Preserving Indigenous languages through translation is a crucial step in safeguarding cultural heritage and promoting linguistic diversity. Many Indigenous languages in Canada and around the World are endangered, and without concerted efforts to document, revitalize, and promote them, they may be lost forever.
UNESCO has defined 4 levels of language endangerment from Critically Endangered to Vulnerable. Languages with a few thousand speakers left like Algonquin, Dene, Mi’kmaq, Oji-Cree, and Plains Cree are considered Vulnerable. Critically Endangered languages are those with only a few hundred or fewer speakers, like Cayuga, Dakota, Lakota, Halkomelem, Han, Michif, Oneida, and so on.
Here are some ways translation can contribute to this preservation:
- Documentation of Knowledge and Culture: Through translation, oral traditions, stories, and cultural practices of endangered languages can be recorded and preserved in written form. This documentation serves as a valuable resource for future generations to understand the heritage and wisdom embedded in these languages.
- Revitalization Efforts: Translating materials into an endangered language can contribute to revitalization efforts. This includes translating educational materials, books, and digital content, which can be used to teach and promote the use of the language within the community.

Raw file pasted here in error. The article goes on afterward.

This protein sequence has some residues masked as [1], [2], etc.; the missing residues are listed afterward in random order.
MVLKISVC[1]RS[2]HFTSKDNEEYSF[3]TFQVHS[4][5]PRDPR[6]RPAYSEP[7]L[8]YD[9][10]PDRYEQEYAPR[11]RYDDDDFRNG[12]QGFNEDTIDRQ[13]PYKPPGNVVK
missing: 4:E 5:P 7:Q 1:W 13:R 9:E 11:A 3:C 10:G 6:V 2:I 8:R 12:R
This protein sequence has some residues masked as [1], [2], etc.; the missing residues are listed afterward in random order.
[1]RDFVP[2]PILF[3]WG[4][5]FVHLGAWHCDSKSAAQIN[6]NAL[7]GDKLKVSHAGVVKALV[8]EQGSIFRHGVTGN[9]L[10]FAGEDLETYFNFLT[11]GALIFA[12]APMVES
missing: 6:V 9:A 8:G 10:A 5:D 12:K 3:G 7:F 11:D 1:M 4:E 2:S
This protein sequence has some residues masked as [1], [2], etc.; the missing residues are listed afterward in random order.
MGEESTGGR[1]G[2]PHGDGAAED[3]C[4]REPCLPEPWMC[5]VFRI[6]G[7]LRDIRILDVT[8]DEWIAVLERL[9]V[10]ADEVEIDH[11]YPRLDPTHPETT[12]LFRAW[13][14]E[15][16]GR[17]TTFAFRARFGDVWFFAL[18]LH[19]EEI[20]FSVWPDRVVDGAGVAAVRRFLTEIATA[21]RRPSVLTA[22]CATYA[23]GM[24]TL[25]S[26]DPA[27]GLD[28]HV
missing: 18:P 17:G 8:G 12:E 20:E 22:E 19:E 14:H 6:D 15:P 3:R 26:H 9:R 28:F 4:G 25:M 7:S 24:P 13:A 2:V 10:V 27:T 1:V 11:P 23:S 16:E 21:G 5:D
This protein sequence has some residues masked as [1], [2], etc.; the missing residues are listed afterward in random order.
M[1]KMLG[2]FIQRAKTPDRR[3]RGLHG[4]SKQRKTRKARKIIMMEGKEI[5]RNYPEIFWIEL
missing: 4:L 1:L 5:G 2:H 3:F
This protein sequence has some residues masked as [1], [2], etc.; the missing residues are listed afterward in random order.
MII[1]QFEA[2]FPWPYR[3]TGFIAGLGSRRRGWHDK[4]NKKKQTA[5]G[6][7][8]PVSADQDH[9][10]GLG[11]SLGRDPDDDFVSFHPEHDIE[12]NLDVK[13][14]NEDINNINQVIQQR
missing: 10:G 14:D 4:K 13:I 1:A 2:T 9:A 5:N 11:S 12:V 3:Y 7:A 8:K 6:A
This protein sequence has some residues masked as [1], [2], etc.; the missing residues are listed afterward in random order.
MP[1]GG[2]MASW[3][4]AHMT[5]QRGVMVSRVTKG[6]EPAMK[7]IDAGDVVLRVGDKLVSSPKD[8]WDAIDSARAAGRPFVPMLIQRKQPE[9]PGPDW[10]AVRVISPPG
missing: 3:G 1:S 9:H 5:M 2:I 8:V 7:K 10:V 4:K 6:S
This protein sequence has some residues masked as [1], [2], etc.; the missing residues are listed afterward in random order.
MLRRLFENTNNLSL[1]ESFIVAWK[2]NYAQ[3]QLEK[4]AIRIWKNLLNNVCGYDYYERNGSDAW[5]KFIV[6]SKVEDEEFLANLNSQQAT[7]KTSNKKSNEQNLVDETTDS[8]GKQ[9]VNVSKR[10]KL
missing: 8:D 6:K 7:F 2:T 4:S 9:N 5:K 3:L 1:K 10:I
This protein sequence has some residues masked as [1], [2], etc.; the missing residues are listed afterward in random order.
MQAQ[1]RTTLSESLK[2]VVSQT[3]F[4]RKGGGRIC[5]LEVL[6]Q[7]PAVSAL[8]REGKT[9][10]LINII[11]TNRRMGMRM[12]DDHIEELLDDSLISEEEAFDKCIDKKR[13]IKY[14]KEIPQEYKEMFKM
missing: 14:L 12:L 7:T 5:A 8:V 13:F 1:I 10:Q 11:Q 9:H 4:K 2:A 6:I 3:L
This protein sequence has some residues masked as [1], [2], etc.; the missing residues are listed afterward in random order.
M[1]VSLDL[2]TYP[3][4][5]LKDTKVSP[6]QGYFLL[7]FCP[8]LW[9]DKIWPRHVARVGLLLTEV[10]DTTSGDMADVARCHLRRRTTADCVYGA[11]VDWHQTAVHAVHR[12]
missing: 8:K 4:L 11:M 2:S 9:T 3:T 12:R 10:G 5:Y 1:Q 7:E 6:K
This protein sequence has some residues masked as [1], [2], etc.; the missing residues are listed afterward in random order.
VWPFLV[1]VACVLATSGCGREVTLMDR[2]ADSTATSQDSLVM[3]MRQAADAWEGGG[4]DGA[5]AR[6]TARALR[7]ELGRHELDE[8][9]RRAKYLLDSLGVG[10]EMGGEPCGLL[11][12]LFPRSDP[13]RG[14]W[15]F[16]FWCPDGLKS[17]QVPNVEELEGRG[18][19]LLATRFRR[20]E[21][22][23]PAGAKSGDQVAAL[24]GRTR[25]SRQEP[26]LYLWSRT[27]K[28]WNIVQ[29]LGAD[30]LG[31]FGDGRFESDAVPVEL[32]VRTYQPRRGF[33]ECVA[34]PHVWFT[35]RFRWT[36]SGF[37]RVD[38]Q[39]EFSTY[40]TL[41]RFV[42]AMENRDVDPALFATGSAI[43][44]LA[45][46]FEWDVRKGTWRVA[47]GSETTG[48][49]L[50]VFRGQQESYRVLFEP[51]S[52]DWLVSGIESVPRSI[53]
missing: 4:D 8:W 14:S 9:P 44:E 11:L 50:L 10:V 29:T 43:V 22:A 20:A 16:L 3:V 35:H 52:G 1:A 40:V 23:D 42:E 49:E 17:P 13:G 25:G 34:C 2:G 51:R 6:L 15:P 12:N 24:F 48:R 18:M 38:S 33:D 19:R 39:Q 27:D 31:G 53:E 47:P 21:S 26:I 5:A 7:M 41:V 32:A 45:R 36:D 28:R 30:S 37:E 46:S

- Cultural Identity and Pride: When people see their language represented in written form, it reinforces their sense of cultural identity and pride. It sends a powerful message that their language is valued and worthy of preservation.
- Linguistic Analysis and Documentation: Translators often work closely with linguists to analyze the structure, grammar, and nuances of endangered languages. This linguistic documentation is crucial for understanding the unique features of these languages and for academic study.
- Cultural Exchange and Understanding: Language is a window to another culture, so translation and language analysis fosters a sense of cultural exchange and mutual understanding. It allows people from different backgrounds to appreciate and learn from one another’s perspectives and the wisdom encapsulated in the language.
- Preservation in Digital Archives: Digital platforms provide a means to store and disseminate translated materials, ensuring they can be accessed and shared widely, even in regions where the language is no longer widely spoken.
- Empowering Communities: Through translation, communities gain the information, tools, and resources to continue using and transmitting their language. This empowers them to take an active role in the preservation process and build the capacity to take revitalization efforts in their community to a new level.
- Exploring New Ways of Communication and Language Use: Creating apps and content in Indigenous languages can have a significant impact on communities, engaging young people, fostering regular language practice, and facilitating communication with family and friends.
At wintranslation, we work with Indigenous language keepers and Elders, and we are committed to preserving and promoting Indigenous languages in Canada. Language is not just a means of communication; it’s a vital part of cultural heritage.
We invite you to join us in this meaningful journey to ensure these languages thrive for generations to come. Ask us about our Indigenous translation services.